9. For years, I really have been getting the feeling that Seattle is looking for every excuse it can find to justify getting rid of the historic streetcars and I don’t have the foggiest idea as to why. Do people here just dislike history? Are we afraid of it? What is the big deal? Those things were loved by tourists and locals alike. Shoot, one of the deciding factors of keeping the electric trolley buses was because we liked them. I can’t figure out a reason why we’d need to connect it to the modern streetcar system. Why not just restore the line that used to exist? Tourists love it. Locals seemed to like them too. They’re an attraction in themselves (I wouldn’t call a modern streetcar an attraction). If we improved service, it could be another component of our transit system.

    There are cities all over the world that are operate historic vehicles as a primary transit system, or are in the process of returning historic vehicles as a cost-effective way to bring in rail transit. It looks here that the most costly feature will be a car barn at $15M and another $10M for stations and track. Judging by the report, everything needed for the vehicles is already in the storage shed. So $25M tops for another streetcar line from IDS to the Waterfront? Doesn’t sound so bad considering it’s ridership was 300k to 400k annually. Right now, we’re spending some $200M+ on our current streetcar lines without blinking an eye. Another $75 to 100M+ is being proposed for Aloha and the Central, then we’re even accelerating a study for another streetcar line to the UW.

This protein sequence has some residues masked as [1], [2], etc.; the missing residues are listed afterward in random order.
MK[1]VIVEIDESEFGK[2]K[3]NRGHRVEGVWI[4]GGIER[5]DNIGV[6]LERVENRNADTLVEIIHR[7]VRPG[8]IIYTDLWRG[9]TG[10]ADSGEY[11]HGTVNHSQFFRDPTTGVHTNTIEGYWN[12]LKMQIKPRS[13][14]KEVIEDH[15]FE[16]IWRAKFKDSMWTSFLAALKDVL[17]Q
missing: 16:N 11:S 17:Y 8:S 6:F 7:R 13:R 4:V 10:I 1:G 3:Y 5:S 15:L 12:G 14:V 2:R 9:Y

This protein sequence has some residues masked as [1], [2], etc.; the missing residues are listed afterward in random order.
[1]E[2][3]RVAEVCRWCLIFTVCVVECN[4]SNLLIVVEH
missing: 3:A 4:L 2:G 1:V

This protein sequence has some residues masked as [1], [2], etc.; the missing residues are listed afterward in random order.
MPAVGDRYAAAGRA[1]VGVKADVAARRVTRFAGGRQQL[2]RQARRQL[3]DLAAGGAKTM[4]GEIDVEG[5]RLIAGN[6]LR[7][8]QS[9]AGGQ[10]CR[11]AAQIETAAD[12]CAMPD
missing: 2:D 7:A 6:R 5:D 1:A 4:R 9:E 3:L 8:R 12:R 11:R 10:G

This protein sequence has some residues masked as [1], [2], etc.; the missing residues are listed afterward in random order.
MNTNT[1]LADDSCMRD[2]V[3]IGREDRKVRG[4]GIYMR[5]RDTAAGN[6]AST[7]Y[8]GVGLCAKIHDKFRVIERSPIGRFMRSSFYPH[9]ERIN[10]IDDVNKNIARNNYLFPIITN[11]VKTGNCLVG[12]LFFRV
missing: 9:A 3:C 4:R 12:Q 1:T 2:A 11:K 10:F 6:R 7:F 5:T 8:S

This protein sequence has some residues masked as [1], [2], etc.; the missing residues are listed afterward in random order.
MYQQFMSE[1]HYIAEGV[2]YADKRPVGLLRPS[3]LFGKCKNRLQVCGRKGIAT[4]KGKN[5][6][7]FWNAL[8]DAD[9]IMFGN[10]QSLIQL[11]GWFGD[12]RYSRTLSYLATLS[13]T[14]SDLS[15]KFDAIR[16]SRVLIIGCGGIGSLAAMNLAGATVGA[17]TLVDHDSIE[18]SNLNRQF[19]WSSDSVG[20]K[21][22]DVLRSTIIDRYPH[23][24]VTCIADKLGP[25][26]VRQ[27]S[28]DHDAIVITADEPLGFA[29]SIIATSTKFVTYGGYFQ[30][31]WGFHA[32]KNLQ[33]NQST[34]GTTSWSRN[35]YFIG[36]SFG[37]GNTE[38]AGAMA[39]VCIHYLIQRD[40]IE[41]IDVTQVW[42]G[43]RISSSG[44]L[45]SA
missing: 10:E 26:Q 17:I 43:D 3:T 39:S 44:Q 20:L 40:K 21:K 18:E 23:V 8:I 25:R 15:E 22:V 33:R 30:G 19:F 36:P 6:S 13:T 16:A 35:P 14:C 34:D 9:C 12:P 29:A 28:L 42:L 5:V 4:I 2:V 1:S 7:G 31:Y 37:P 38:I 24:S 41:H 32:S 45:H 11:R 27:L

As for ADA accessibility, the WFS was ADA accessible. Even the diagram of the streetcar shows a wheelchair area and the stations had ADA ramps. The study seems to completely ignore the high level idea as the line will need to be built for the eventual conversion to low-floor vehicles. (The Central Connector is supposed to take care of the integration between the First Hill and S.L.U.T, not the Waterfront.) Why not just rebuild high level stations and say “this is our F-Market Line”?